Cadillac said to ready small SUV to spark U.S. sales

Cadillac said to ready small SUV to spark U.S. sales

David Welch, Bloomberg NewsPublished 3:16 p.m. ET Jan. 9, 2018


General Motors Co. is gearing up one of its car plants to build a new Cadillac crossover with hopes of reversing the luxury brand’s sales slump in the U.S., according to people familiar with the matter.

The automaker has begun building test versions of the Cadillac XT4 at its assembly plant in Kansas City, said the people, who asked not to be named because the company hasn’t yet announced production plans. Tom Wickham, a GM spokesman, declined to comment.

The XT4 will have a dual mission for GM. The first is to give SUV-loving luxury buyers more options in Cadillac showrooms. The second is to make better use of the automaker’s Fairfax assembly plant in Kansas at a time when auto companies are laying off workers who make passenger cars and contemplating whether to keep making their slowest-selling models.

For Cadillac, GM needs more sport utility vehicles to help sales in the U.S., which fell 8 percent last year. The brand’s sales are booming in China but have struggled at home because dealers only have two SUVs to sell — the XT5 crossover and the full-size Escalade.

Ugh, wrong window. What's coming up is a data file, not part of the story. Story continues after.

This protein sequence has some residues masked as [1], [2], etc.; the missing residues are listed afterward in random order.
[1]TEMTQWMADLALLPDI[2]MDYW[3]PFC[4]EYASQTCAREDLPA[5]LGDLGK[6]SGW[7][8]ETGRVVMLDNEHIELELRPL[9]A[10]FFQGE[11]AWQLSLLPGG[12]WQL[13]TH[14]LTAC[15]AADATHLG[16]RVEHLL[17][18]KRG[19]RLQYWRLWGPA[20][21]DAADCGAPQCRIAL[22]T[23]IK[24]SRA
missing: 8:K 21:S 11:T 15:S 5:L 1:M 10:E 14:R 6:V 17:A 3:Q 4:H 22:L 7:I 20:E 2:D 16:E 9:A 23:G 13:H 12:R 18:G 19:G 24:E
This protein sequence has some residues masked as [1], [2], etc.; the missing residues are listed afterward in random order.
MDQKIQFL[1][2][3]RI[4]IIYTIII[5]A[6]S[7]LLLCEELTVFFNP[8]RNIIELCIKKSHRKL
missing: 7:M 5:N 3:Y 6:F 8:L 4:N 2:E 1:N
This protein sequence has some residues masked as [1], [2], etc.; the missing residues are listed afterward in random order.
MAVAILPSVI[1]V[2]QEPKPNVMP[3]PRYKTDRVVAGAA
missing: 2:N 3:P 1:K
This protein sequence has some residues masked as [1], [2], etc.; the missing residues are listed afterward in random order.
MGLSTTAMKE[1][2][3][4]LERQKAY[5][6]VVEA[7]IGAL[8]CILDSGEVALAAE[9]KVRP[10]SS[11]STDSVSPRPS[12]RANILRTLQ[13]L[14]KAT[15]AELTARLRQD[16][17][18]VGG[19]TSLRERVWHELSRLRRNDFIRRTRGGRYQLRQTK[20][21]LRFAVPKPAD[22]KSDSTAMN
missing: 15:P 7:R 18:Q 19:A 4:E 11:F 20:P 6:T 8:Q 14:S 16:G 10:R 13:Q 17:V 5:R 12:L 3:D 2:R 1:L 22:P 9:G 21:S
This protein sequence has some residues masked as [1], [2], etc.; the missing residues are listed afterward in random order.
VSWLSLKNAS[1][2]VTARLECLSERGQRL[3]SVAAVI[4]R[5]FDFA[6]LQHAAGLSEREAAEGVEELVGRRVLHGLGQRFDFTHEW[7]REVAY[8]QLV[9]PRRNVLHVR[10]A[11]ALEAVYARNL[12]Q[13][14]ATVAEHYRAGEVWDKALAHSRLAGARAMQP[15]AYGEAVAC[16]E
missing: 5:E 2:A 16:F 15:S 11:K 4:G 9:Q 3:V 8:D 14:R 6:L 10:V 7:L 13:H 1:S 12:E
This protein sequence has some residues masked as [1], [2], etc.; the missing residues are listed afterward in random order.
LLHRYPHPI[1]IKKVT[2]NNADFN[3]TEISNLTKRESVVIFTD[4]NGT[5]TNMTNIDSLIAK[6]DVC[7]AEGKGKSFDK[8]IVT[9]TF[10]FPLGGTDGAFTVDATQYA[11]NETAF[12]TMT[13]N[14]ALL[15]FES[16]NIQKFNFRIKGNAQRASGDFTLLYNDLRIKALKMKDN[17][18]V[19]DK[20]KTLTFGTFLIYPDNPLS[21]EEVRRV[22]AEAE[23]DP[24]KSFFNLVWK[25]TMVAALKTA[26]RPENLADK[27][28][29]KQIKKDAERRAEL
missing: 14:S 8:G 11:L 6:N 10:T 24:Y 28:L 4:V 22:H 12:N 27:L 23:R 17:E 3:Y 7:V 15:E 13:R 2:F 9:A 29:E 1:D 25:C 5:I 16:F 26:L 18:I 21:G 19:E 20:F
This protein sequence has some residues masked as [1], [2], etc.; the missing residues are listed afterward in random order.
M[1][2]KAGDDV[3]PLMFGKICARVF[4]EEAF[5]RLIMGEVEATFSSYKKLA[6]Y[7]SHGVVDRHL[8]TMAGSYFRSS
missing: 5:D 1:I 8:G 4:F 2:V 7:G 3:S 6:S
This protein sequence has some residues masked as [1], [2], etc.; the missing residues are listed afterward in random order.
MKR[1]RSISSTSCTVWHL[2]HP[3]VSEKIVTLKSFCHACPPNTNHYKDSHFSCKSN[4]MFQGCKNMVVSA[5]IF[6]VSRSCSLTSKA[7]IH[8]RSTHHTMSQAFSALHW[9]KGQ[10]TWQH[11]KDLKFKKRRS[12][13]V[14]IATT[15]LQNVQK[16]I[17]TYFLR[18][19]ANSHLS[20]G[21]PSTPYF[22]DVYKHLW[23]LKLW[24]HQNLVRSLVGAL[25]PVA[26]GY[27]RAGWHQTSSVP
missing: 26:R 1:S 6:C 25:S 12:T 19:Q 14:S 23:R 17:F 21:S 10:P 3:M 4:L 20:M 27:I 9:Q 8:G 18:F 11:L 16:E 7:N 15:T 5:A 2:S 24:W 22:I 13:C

The XT4 will be smaller than the XT5 and give GM a competitor to vehicles like the BMW X3 and Audi Q3. In the U.S., the XT5 was one of only two models in the Cadillac lineup to see sales increase last year, with deliveries surging 73 percent.

“It’s a new architecture for us, and it is up to the task,” Johan de Nysschen, the president of Cadillac, said in an email. “It’s the right size, dynamics and sophistication to attain what I believe is worthy of a Cadillac in this segment.”

The XT4 will be built using similar underpinnings as the Chevrolet Malibu sedan also made at GM’s Fairfax assembly plant, which will help defray the costs of parts for each vehicle. Building the SUV with shared parts is a welcome plan for workers at the factory, where GM cut a third shift last year as Malibu sales plunged 18 percent.

To keep passenger cars profitable, automakers are looking to build them alongside more profitable SUVs. Detroit’s three carmakers build few SUVs and cars on the same assembly lines, while rivals Honda Motor Co. and Toyota Motor Corp. have done it for decades.

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